Dr. Kumar Eswaran, a Hyderabad-based physicist, has appartently found a solution to the 161-year-old Riemann’s mathematical problem. The famous Riemann hypothesis is considered to be one of the seven unsolved mathematical problems. 

It was declared a millennium problem in 2000, by the Clay Mathematics Institute of Cambridge, with a reward of $1 million for anyone who solves it. Riemann Hypothesis was first posited by Bernhard Riemann in 1859. 

Riemann Hypothesis fundamentally helps to count prime numbers and provides a method to generate large random numbers. In simple words, it deals with understanding the distribution of prime numbers. The Riemann Hypothesis originated from the work of well-known mathematician Carl Friedrich Gauss in the 19th century. 

Kumar Eswaran, a mathematician from Sreenidhi Institute of Science and Technology, Hyderabad, placed the research title as “The final and exhaustive proof of the Riemann Hypothesis from first principles” five years ago on the internet


Dr. Kumar Eswaran informed Deccan Chronicle, “It was, in fact, back in 2016, that I first gave proof for the formula improved by the great mathematician George Friedrich Bernhard Riemann in the 1800s. I had put it on the web for open review and downloads after working on it for about six weeks. During 2018-19, I gave several lectures on the proof.”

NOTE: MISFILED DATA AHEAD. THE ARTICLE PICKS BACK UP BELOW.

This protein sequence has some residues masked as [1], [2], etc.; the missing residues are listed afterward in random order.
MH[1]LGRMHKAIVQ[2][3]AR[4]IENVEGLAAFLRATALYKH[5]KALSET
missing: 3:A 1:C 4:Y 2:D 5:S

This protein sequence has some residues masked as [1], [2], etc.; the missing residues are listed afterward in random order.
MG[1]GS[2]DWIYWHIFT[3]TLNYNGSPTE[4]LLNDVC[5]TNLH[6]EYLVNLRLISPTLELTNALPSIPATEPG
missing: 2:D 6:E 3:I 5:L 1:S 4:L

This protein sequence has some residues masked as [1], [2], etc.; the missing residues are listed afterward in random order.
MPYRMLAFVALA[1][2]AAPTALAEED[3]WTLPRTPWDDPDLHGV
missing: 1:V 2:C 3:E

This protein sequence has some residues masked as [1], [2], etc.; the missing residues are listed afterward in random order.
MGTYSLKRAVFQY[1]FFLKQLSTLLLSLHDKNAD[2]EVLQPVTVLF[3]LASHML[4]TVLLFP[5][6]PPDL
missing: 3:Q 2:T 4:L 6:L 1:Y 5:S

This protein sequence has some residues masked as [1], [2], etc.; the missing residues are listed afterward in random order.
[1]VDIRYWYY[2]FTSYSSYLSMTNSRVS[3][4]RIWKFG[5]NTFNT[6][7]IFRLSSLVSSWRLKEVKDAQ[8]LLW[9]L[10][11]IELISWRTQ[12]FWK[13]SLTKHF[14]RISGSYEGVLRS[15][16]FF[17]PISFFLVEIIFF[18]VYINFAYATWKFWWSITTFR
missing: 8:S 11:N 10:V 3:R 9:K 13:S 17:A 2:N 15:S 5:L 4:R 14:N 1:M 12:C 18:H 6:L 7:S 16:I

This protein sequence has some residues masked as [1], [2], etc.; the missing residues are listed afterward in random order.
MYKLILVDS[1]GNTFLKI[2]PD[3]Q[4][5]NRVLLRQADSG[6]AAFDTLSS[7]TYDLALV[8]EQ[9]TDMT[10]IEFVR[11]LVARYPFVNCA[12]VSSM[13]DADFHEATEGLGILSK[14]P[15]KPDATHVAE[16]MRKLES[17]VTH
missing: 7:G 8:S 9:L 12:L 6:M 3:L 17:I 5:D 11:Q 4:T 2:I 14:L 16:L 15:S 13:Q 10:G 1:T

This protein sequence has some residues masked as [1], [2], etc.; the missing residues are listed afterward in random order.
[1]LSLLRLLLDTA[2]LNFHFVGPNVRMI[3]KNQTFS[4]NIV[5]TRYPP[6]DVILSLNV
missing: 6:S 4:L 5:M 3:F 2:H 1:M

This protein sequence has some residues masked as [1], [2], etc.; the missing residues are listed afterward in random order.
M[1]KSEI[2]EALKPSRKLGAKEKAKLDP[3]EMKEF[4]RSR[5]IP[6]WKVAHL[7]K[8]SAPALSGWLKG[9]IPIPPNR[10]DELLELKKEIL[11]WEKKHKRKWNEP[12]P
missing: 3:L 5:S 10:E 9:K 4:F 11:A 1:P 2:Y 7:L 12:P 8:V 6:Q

According to the experts, solving the Riemann Hypothesis opens up opportunities for the use of prime numbers in cryptography and impacts the number theory. After due research since February 2020, following thousands of downloads on the internet, an expert committee consisting of eight mathematicians constituted to study the proof by Dr. Kumar Eswaran. 


Eswaran told Times of India, “While one can easily count the number of prime numbers from say 1-20, it becomes a tedious task to calculate the number of prime numbers till one million or 10 billion. The hypothesis was important to prove as it would enable mathematicians to exactly count the prime numbers.” While the expert committee has invited more than 1,200 mathematicians to participate in the open review, and seven international scholars have responded.

Professor M Seetharaman, from the department of theoretical physics at the University of Madras, who was one among many who reviewed the Riemann Hypothesis proof by Eswaran, told Times of India, “The author’s analysis is exhaustive, unambiguous and every step in the analysis is explained in great detail and established. The conclusions of the author and his result must therefore be considered proven.”